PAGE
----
Trent University’s Professor Carla Rice to Launch New Series of Digital Storytelling Workshops on April 25
FOR IMMEDIATE RELEASE
Arts-based Project Designed to Improve Women’s Lives
Wednesday, April 16, 2008, Peterborough
A new series of free digital storytelling workshops is about to get underway in Peterborough, and is scheduled to take place April 25, May 6, May 8, May 15 and May 16.
Women with disabilities and physical differences are invited to attend, and need to be able to participate in all sessions.
For further information or to register, please contact Lorna at (416) 351-3733, or Melissa at (705) 743-3526
Women with disabilities and physical differences are embarking on a venture to transform their public image, thanks to a groundbreaking arts-based project entitled “Envisioning New Meanings of Difference and Disability”, involving Dr. Carla Rice, associate professor in the Women’s Studies department at Trent University.
Using arts-based interventions initiated by women themselves, such as photography, digital storytelling, and ethnodrama, this project aims to address issues of social exclusion by creating affirming imagery intended to improve women’s lives.
“This is really amazing from my perspective,” said Prof. Rice, who began working with groups of women earlier this year using arts-based methods combined with a process called narrative therapy. “I feel like our method is working to revision meanings. It’s challenging for women not to recreate dominant stereotypes and to tell their story in new ways.”
“Many of the women have gone through experiences in medical systems marked with a lack of control or respect and haven’t had the same sense of body privacy that others do,” noted Prof. Rice. “There also is knowledge in having a disability or physical difference that comes from the process of being outside the norm. The question we are trying to address is how can we present a more nuanced perspective.”
She described one participant who explained that there was no place she can go in the world where she could feel a sense of belonging. “However, this also freed her, and enabled her to create her own identity and community. Not being perceived as a typical woman in some ways released her from conforming to beauty ideals,” said Prof. Rice.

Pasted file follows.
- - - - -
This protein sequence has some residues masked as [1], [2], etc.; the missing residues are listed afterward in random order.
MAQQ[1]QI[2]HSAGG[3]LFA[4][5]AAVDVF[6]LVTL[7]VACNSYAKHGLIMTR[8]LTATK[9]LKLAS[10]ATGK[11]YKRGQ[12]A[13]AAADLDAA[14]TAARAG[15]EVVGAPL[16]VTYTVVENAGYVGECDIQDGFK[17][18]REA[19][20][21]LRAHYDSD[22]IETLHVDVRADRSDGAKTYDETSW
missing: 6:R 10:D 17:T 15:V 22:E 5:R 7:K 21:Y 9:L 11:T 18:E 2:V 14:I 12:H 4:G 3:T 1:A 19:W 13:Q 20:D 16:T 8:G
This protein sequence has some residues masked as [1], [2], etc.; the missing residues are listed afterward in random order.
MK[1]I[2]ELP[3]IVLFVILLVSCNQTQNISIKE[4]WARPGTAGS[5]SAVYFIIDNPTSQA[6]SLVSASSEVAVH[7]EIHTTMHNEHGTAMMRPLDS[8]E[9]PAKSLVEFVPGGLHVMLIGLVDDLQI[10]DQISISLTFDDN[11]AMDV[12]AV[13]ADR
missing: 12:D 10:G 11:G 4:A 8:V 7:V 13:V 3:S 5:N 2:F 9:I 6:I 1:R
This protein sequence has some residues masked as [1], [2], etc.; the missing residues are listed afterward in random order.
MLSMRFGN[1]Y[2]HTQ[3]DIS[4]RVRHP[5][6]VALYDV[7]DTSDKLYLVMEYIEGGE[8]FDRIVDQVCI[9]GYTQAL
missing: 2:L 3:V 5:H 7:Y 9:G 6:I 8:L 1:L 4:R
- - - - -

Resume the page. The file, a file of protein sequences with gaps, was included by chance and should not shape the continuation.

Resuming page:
As this body of new artwork and theatrical pieces develops, the next stage of the project will involve engaging health and social service providers, the media, and the broader public in re-visioning meanings of difference interwoven across cultural images and interactions.
“It is very important to look at how cultural misconceptions are perpetuated through healthcare providers,” said Prof. Rice. “I want to move beyond attitudes to capture providers’ thoughts, emotions, and imaginations to shift responses – that’s what arts-based interventions can do so well.”
The outcomes of this project promise to be very powerful, and reflect Prof. Rice’s passion for conducting truly meaningful research. “We all face feelings of unattractiveness and vulnerability. Through this project we are trying to look at the relationship between people with and without disabilities and differences. In order to do this, we need to look at the roots of our own fears and anxieties about bodily fragility, dependence, incapacity, and illness. This project is as much about changing perceptions of others and ourselves as it is about creating new knowledge.”
A new series of free digital storytelling workshops is about to get underway in Peterborough, and is scheduled to take place April 25, May 6, May 8, May 15 and May 16. Women with disabilities and physical differences are invited to attend, and need to be able to participate in all sessions.
For further information or to register, please contact Lorna at (416) 351-3733 or
email@example.com, or Melissa at (705) 743-3526
This event is sponsored by the YWCA Peterborough, YWCA Sudbury, Trent University, Women’s College Research Institute, and Springtide Resources.
For further information, please contact:
Professor Carla Rice
(705) 748-1011, ext. 7088